The Benefits of Simplicity
“I am amazed at the correlation [that] getting rid of the physical clutter leads to getting rid of the emotional clutter as well.” -FlyLady mailing list reader (Dec. 10, 2004)
“How can living in an metal box with insufficient heat and light make life simpler? Borowitz, Janes and Rosecrans [UCSD students living of their cars] insist it’s easier to focus. With fewer possessions, they say, come fewer worries. Fewer bills, no TV, and no video games.” -San Diego Union Tribune (Dec.12, 2004)
Now, I’m not saying you should sell your home and live in your car; I’m just hoping you’ll take a moment to think about whether that “stuff” in your life REALLY improves the quality of your life. Your mind is easily cluttered by the chaos around you. That’s why it really is a big deal to actually make your home clean, and important to purge those belongings that just aren’t serving you.
Maybe you inherited a really nice and expensive china, but if it just doesn’t meet your needs, well, it becomes clutter. Is there some other relative who would appreciate it way more than you (and actually use it) that you could give it to? Could you sell the set?
I’ve noticed every time I watch shows like Clean Sweep on TLC where they help people clean out their homes and simplify the things that are the hardest to get rid of usually is the stuff that belonged to a dead relative–whether that be a parent, grandparent, or great aunt. Over and over the show’s hosts end up doing a mini on the spot counselling session to point out to these people, your relative’s stuff is NOT your memory of them, and then followed by pointing out of how they had so much stuff that they couldn’t enjoy what they had–that by pruning down and keeping only their absolute favorite pieces, they’d get so much more enjoyment out of what they have.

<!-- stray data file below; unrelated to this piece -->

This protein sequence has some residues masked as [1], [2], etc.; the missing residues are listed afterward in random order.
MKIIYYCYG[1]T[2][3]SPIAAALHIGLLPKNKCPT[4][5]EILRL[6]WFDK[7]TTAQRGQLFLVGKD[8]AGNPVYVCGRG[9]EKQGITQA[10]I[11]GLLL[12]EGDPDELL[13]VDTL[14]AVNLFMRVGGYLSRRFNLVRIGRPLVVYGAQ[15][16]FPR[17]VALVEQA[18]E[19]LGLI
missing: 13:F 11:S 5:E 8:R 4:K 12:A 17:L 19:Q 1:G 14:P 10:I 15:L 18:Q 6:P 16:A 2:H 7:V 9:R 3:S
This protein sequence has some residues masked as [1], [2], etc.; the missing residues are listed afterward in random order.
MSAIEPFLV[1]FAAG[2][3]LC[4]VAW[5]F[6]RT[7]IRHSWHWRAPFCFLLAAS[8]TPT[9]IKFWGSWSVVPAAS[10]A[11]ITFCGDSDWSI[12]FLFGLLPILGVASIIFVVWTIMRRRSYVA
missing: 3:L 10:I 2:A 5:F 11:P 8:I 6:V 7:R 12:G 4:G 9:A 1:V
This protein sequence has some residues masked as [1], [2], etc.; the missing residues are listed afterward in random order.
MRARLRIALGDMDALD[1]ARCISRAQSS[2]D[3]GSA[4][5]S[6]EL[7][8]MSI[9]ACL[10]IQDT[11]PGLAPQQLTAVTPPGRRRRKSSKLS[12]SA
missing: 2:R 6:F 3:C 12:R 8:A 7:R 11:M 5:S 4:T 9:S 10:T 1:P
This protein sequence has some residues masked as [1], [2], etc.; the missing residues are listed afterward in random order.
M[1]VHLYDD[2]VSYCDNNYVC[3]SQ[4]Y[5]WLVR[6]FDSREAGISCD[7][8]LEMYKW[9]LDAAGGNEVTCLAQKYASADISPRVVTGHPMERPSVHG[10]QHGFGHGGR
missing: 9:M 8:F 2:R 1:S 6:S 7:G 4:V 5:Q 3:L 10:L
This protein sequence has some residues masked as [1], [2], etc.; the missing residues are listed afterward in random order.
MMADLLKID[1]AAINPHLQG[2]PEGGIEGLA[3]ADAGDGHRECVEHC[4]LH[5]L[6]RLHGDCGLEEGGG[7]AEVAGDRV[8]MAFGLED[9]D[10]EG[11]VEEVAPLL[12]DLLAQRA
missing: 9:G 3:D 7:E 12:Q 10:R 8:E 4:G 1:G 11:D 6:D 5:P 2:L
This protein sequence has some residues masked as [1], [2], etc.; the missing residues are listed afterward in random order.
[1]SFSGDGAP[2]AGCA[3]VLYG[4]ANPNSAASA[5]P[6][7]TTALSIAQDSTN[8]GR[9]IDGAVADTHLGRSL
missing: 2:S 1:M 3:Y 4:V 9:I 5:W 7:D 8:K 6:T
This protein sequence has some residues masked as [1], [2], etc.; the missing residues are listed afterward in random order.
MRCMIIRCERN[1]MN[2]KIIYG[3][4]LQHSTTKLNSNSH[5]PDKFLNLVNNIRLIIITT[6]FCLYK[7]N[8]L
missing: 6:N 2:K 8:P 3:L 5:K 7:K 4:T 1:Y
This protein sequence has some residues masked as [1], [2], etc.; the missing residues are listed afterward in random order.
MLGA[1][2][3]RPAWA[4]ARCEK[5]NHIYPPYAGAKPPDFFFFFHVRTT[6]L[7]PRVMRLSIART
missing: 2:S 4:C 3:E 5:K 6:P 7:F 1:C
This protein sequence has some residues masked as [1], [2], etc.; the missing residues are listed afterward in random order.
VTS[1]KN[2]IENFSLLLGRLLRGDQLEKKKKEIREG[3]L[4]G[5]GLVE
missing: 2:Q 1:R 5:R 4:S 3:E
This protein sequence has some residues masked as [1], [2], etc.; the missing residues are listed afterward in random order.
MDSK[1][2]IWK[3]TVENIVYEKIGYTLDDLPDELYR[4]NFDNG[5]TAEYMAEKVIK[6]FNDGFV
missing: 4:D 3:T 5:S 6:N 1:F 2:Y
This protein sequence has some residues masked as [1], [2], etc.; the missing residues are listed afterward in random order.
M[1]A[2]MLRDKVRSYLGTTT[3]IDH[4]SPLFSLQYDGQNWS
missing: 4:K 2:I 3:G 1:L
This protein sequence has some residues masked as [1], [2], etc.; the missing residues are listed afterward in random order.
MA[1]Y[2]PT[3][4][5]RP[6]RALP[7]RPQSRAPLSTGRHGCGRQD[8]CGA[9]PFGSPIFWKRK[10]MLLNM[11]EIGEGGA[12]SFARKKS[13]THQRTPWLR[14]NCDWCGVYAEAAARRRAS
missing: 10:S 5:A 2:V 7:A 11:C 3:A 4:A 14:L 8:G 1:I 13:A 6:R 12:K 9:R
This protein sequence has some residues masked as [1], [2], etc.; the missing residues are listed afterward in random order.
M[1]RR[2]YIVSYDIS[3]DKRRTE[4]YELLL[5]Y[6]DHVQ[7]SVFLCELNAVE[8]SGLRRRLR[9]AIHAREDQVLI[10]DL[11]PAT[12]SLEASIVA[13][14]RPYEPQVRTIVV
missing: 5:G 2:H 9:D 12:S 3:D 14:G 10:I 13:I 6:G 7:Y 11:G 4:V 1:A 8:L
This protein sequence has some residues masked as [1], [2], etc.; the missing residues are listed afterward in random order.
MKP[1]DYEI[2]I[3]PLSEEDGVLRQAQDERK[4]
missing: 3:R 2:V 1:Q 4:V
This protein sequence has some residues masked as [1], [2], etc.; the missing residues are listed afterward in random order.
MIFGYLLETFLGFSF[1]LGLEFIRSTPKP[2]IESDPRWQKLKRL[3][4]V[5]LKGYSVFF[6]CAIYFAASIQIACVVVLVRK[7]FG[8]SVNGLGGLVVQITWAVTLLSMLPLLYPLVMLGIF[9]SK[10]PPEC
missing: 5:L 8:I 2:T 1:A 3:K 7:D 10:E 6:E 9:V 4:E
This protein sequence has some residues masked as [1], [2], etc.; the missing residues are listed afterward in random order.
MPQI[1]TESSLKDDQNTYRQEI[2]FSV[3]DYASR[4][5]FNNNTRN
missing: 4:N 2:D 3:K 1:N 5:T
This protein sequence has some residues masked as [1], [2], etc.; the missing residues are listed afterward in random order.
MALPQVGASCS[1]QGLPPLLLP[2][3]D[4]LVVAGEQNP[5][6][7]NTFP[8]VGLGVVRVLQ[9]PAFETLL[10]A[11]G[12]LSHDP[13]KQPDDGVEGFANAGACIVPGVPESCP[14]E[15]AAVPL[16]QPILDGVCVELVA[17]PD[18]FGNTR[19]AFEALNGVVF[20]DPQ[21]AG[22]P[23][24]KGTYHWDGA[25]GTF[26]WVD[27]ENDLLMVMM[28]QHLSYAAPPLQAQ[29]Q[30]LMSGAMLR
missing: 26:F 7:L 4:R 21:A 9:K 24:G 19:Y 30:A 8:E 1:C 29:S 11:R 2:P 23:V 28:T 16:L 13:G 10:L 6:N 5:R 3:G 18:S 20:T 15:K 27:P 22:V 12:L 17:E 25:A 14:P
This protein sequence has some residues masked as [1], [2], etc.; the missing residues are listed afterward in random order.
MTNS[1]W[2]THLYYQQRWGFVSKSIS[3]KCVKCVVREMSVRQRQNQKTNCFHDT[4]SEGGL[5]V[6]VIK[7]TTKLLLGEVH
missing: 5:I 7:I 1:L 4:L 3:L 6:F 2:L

Don’t dilute the stuff that you’d really enjoy with all the stuff that you only kinda sorta enjoy but feel guilty about tossing. “I should have got more use out of this shirt, its brand new”–well, okay, so forget about whether or not you really actually made good use of that item you purchased–is it serving you well *now*? If its not serving your life well, maybe its time you just get rid of it.